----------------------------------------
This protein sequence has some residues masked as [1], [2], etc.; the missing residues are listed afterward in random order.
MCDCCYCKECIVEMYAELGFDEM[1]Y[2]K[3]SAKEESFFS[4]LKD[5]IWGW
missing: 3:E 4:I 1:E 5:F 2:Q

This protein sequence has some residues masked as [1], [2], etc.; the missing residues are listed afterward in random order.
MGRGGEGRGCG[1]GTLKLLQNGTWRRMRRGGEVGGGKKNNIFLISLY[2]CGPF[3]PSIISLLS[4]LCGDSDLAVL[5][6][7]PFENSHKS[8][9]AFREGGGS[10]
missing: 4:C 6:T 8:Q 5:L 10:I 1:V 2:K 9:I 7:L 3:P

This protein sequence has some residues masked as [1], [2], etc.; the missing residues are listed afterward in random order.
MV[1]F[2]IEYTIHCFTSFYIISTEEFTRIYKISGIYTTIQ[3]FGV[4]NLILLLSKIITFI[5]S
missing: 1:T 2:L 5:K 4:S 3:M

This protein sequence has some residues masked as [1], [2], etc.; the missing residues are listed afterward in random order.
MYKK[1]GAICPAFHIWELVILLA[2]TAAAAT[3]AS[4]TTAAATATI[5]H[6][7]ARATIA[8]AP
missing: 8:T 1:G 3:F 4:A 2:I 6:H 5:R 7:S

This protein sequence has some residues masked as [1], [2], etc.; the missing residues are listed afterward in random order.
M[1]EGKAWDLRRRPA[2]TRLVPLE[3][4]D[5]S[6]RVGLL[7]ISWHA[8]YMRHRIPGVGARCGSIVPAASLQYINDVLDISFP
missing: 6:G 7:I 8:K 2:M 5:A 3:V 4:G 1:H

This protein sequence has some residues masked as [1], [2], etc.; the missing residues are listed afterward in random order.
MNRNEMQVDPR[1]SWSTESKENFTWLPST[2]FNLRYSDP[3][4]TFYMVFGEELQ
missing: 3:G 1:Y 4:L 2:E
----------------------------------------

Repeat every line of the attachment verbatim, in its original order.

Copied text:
This protein sequence has some residues masked as [1], [2], etc.; the missing residues are listed afterward in random order.
MCDCCYCKECIVEMYAELGFDEM[1]Y[2]K[3]SAKEESFFS[4]LKD[5]IWGW
missing: 3:E 4:I 1:E 5:F 2:Q

This protein sequence has some residues masked as [1], [2], etc.; the missing residues are listed afterward in random order.
MGRGGEGRGCG[1]GTLKLLQNGTWRRMRRGGEVGGGKKNNIFLISLY[2]CGPF[3]PSIISLLS[4]LCGDSDLAVL[5][6][7]PFENSHKS[8][9]AFREGGGS[10]
missing: 4:C 6:T 8:Q 5:L 10:I 1:V 2:K 9:I 7:L 3:P

This protein sequence has some residues masked as [1], [2], etc.; the missing residues are listed afterward in random order.
MV[1]F[2]IEYTIHCFTSFYIISTEEFTRIYKISGIYTTIQ[3]FGV[4]NLILLLSKIITFI[5]S
missing: 1:T 2:L 5:K 4:S 3:M

This protein sequence has some residues masked as [1], [2], etc.; the missing residues are listed afterward in random order.
MYKK[1]GAICPAFHIWELVILLA[2]TAAAAT[3]AS[4]TTAAATATI[5]H[6][7]ARATIA[8]AP
missing: 8:T 1:G 3:F 4:A 2:I 6:H 5:R 7:S

This protein sequence has some residues masked as [1], [2], etc.; the missing residues are listed afterward in random order.
M[1]EGKAWDLRRRPA[2]TRLVPLE[3][4]D[5]S[6]RVGLL[7]ISWHA[8]YMRHRIPGVGARCGSIVPAASLQYINDVLDISFP
missing: 6:G 7:I 8:K 2:M 5:A 3:V 4:G 1:H

This protein sequence has some residues masked as [1], [2], etc.; the missing residues are listed afterward in random order.
MNRNEMQVDPR[1]SWSTESKENFTWLPST[2]FNLRYSDP[3][4]TFYMVFGEELQ
missing: 3:G 1:Y 4:L 2:E